Who Is In Charge

Clashing views aired on student counts

Worries and hopes about changing the way student enrollment is counted were laid bare Wednesday at a meeting of a panel studying the issue.

Justin Silverstein
PHOTO: TN.Gov
Consultant Justin Silverstein did a lot of listening during the Dec. 15 meeting of the Average Daily Membership Advisory Committee.

The debate among members of the Average Daily Membership Advisory Committee spotlighted the divide between school administrators and school reformers on the issue and also highlighted the political difficulty of making any change in student counting during a time of declining state financial support for schools.

Colorado’s current enrollment counting system basically involves adding up the students who are in school on Oct. 1 (and in a window of time around that date).

Last spring, legislators approved a study of counting students by a method called “average daily membership,” which tallies pupils based on average enrollment in districts over a school year.

Counting enrollment is a complex issue but the concerns line up like this:

• School districts worry that use of average daily membership could provide a rationale for lawmakers to reduce school funding, they resent claims that schools let some students go after the Oct. 1 count and they feel inclusion of graduation and dropout rates as part of the new state accreditation system for districts provide incentives to keep kids in school.

• Some education reformers believe average daily membership is a more accurate way to count students and get money to the districts and students that need it most, especially at-risk kids. Some also believe that using ADM gives school districts an incentive to keep kids in school – and that the current single-count system provides an incentive to push difficult students out after the count is tallied.

Both views were on display Wednesday.

Aurora Superintendent John Barry
Aurora Superintendent John Barry

John Barry, superintendent of the Aurora Public Schools, was the leading skeptic in the group.

“This is a large administrative overhead cost unless we get some kind of state-funded system so it wouldn’t be an unfunded mandate,” Barry said. Although he stressed he wasn’t speaking officially for the influential Denver Area Superintendents Council, “Right now they’re very concerned” about a possible change.

“The best way to approach this would be to reward districts with funding” to retain students, Barry said. “My question is … is the investment in the time, money and effort [for a new counting system] worth it when we could be focusing on something else?” Barry repeatedly used the question, “Is the pain worth the gain?”

Barry also asked, “Do we have any data that this [kind of counting system] has significantly affected student achievement?”

Mark Fermanich, one of the consultants doing the study, replied, “I don’t think there’s a lot out there.”

Alex Medler
PHOTO: TN.Gov
Alex Medler

Alex Medler, vice president of the Boulder-based National Association of Charter School Authorizers and a former Colorado Children’s Campaign official, advocated the reform view.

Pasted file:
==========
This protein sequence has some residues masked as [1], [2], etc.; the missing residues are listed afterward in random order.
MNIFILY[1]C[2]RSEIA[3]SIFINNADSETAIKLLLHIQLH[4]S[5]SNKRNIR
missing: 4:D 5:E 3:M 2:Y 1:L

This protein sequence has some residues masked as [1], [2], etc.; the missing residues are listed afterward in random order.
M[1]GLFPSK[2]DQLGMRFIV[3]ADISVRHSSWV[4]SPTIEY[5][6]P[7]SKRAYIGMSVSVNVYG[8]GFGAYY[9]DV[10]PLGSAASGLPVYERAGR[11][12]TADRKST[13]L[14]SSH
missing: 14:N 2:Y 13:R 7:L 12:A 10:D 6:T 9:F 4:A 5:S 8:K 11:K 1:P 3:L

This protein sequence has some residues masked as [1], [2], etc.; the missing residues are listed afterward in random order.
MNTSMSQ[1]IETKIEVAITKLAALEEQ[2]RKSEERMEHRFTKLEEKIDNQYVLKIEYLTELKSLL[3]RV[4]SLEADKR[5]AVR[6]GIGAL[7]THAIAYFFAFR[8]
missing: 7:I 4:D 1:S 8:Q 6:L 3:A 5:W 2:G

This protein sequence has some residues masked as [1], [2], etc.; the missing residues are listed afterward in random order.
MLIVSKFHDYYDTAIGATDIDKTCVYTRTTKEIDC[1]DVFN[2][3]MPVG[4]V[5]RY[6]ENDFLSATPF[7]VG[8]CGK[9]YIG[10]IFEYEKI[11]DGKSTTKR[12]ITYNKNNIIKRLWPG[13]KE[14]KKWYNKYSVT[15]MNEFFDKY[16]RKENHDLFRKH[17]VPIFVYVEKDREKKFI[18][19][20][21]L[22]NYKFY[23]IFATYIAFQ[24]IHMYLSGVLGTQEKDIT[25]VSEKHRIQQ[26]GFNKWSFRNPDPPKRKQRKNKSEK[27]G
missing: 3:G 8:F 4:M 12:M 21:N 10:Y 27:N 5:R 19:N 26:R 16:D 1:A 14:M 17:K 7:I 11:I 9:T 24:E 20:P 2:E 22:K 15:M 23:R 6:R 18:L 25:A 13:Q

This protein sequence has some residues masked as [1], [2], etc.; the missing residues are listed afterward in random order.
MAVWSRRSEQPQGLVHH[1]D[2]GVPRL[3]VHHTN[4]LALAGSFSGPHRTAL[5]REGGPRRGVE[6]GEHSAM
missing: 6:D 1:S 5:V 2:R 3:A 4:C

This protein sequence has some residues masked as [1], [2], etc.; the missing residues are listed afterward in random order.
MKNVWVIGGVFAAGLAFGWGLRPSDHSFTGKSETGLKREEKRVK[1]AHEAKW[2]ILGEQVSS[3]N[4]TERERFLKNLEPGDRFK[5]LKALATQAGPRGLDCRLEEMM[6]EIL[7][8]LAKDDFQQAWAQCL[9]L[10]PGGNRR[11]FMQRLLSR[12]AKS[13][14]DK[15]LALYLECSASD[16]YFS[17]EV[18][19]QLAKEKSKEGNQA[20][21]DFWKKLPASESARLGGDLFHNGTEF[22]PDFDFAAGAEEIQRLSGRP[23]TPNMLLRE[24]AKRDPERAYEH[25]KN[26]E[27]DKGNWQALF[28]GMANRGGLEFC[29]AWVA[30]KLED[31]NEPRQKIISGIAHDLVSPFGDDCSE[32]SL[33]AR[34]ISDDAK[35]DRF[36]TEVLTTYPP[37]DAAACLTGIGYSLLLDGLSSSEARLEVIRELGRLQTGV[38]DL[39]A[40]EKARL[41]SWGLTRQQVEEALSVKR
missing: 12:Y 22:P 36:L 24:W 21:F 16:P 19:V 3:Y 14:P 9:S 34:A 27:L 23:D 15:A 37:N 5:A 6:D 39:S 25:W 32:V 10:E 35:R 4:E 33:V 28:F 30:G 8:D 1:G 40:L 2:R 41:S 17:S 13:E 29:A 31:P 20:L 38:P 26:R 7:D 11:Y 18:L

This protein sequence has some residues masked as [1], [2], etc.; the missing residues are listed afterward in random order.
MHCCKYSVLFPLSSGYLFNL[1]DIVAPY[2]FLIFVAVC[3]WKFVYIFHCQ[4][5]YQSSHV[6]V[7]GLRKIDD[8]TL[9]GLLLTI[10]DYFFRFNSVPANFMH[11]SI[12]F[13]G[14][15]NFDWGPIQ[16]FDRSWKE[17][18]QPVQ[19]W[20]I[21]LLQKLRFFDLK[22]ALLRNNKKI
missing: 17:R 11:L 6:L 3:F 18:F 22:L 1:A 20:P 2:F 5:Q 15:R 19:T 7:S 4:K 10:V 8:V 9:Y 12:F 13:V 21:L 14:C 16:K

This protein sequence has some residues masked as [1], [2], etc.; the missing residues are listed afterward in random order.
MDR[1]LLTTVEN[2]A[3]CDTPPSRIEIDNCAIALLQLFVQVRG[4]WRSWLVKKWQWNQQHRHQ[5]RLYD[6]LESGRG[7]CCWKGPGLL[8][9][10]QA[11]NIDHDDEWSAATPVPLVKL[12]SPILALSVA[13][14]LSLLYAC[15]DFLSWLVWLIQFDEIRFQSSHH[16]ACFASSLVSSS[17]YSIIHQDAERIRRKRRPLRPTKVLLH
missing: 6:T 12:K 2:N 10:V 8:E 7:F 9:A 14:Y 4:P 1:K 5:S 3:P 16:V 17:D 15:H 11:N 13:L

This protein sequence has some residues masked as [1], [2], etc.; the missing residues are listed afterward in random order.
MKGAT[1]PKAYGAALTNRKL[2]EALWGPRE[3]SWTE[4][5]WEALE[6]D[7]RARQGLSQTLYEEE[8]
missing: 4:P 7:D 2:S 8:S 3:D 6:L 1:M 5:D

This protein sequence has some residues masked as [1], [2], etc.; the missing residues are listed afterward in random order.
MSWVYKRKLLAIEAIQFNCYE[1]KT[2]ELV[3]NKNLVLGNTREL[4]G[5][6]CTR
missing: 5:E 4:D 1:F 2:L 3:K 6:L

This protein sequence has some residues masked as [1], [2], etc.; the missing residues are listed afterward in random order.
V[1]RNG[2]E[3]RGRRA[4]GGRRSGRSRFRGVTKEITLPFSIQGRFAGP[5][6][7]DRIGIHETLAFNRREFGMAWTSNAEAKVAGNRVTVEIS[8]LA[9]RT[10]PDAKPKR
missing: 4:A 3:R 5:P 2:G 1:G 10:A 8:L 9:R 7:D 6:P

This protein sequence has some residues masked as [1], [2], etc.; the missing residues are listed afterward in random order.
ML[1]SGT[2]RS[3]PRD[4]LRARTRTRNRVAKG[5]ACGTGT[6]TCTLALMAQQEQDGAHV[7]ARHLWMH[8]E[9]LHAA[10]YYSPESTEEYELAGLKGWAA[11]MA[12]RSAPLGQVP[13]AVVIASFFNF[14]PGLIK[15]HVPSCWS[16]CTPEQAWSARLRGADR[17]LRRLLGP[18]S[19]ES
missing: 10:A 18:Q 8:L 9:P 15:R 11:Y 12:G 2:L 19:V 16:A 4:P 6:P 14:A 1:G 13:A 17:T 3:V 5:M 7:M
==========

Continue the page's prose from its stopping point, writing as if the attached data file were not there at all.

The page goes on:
“We have disincentives now for doing what’s right for kids,” he said. “We have to address removing the incentive” to counsel kids out of school after the Oct. 1 count.

Fountain-Fort Carson Superintendent Cheryl Serrano raised a fear that’s often voiced by school leaders – “Is this just a way for the state to cut?’

Vody Herrmann, school finance chief for the Department of Education, said, “That wasn’t the intent” when the law was passed, and Medler said, “No one here is looking to reduce the overall investment in education.”

Serrano said she also feared a switch actually would benefit districts with fewer poor, low-achieving students. “I think you’re going to see the rich get richer.”

Mary Wickersham
PHOTO: TN.Gov
Mary Wickersham

Mary Wickersham, an education advisor to outgoing Gov. Bill Ritter, noted repeatedly that school funding is tight and declining. “If you have a fixed pot of money, you can’t have winners if you don’t have losers” when the counting method is changed.

A key issue in the debate is the potential cost of the verification and auditing required to make sure districts actually are serving the students they claim.

“It’s going to be verification that takes the work,” Fermanich said. He and fellow consultant Justin Silverstein briefed the panel on questions that asked school districts about the time required to manage the current count.

Medler wondered how tight verification needs to be. “No one wants money going to kids who aren’t there” but “at some point, we need to say it’s not worth it to solve every [data] problem.”

Herrmann defended verification in general, saying that the state has $4 to $8 million a year in “audit exceptions” – state aid that districts claim but which they may not be entitled to receive.

“They are doing everything they can to generate more money. It’s not every district, but we have some that are flagrant,” she said.

Sen. Mike Johnston, D-Denver
Sen. Mike Johnston, D-Denver

Sen. Mike Johnston, D-Denver and author of the bill that created the study, sat in on part of the meeting. “I completely agree that this [changing the count system] isn’t going to fix it all,” but he said that other states use different systems from which Colorado might learn.

Johnston told Education News Colorado recently that he would consider introducing ADM legislation during the 2011 legislative session, depending on what the study and the advisory panel come up with. The panel is to hold its last meeting the week of Jan. 2.